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5 Tips for a Comfortable Retirement

Investopedia logoInvestopedia 16-11-2015 Jeffrey Rose
© Provided by Investopedia

There's nothing quite like the dream of a comfortable retirement. Sand between the toes, sipping a tall drink and watching the sunset are all images that have been conjured up when reflecting on a future retirement. But there's a problem. Many folks in their 50s, 60s and beyond can't afford a retirement so luxurious. Instead, they end up working part-time or simply continue in their full-time positions. To ensure the nightmare of having to work in your twilight years doesn't become a reality, there are a few tricks you can learn to greatly improve your chances of realizing the retirement of your dreams.

1. Earn More, Spend Less

During your working years, it's important to earn as much as possible while spending as little as possible. You know this. What you may not have thought about is where you earn and where you spend your money. If you work in a large city where the cost of living is relatively high, while you might make more money than if you lived in a small village, your spending will almost necessarily tend to match your income. That's the bad news.

The good news is that due to the wonders of the internet, you might be able to work remotely and live in an area where the cost of living is relatively low (you can make money blogging, for example). This contrast between earning more and spending less than you would otherwise increases your potential to save more money — an important ingredient for a successful retirement plan.

2. Slowly and Steadily Invest for Retirement

Let's face it, investing for retirement can seem like a daunting task. Instead of thinking you need to invest a large sum of money to see any progress, remember the wonders of compound interest over time. Even by investing $100 here and $100 there, you can slowly but almost surely see a healthy retirement portfolio assuming you have a few decades left before retirement.

Additionally, dollar-cost averaging can help promote more predictable gains by reducing unnecessary risk. Invest slowly and steadily, and you'll put to good use the power of dollar-cost averaging in your portfolio.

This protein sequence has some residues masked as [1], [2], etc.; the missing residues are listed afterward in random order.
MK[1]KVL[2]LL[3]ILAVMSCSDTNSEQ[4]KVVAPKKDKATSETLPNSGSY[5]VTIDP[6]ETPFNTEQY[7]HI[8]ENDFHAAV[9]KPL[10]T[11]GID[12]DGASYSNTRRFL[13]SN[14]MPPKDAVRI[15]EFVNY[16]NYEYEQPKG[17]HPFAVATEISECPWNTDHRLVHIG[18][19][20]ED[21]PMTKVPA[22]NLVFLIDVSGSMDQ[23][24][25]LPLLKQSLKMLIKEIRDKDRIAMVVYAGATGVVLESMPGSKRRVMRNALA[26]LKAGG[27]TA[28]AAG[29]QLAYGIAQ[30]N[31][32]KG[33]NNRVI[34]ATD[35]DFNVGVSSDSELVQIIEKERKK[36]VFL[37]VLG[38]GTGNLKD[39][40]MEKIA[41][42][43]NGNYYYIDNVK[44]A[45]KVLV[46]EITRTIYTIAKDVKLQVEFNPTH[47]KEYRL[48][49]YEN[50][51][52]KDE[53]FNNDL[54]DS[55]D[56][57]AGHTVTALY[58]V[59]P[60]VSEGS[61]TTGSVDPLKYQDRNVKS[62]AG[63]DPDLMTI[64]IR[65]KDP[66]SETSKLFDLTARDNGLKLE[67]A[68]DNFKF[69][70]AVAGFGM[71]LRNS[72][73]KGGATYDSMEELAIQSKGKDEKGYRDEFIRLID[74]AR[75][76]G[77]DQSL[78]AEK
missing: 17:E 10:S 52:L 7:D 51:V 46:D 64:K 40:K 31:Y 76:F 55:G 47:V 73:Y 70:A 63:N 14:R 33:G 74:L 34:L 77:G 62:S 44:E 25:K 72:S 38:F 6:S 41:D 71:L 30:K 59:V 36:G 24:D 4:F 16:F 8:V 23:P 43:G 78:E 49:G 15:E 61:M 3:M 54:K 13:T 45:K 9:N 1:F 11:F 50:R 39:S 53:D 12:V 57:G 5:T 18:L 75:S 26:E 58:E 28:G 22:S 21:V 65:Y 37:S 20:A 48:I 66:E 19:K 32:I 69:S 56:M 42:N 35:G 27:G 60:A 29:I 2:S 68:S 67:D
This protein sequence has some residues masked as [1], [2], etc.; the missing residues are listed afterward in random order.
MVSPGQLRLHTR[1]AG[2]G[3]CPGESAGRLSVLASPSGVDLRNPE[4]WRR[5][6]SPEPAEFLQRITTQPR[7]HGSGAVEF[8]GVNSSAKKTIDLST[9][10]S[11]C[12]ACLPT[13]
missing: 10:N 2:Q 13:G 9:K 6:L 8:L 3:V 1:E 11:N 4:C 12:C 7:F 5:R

3. Avoid Looking at Your Portfolio too Frequently

During the first few years of investing, progress can look grim. When this happens, don't do what so many investors do and give up on investing altogether. Instead, stay the course. In fact, it's probably in your best interest to invest and not look at your portfolio too frequently. Even looking at your portfolio once per year in the beginning years may give the sense that the stock market isn't doing you any favors. While a good financial advisor can help reassure you during down markets, if you're investing on your own, you might not be able to convince yourself that these slumps are temporary. 

4. Keep Expenses in Mind

Financial planning doesn't end at retirement. Instead, it should continue. In fact, it's crunch time. While it's smart to stay busy during retirement with good friends, family and fun, many times these activities involve unnecessary spending. It's critically important to spend within your means during retirement. Again, a good financial advisor can help you determine how much you can comfortably spend every month without risking your financial security in your latter years.

5. Rethink Your Lifestyle in Retirement

While many people envision a continuation of their current lifestyle in retirement, remember that you can rethink your retirement to optimize it to fit your needs. For example, perhaps you'd like to downsize into a nicer space that requires less maintenance. Maybe you might want to move back to where you grew up and reunite with childhood friends. Just make sure that whatever you do, it's appropriate for your financial situation.

The Bottom Line

While it's no surprise that you should save as much as you possibly can, one great way of getting the most out of your retirement savings is to change your idea of what retirement should be. What you expect out of retirement at age 40 could be far different than what you want at age 65, so be ready to be flexible. 

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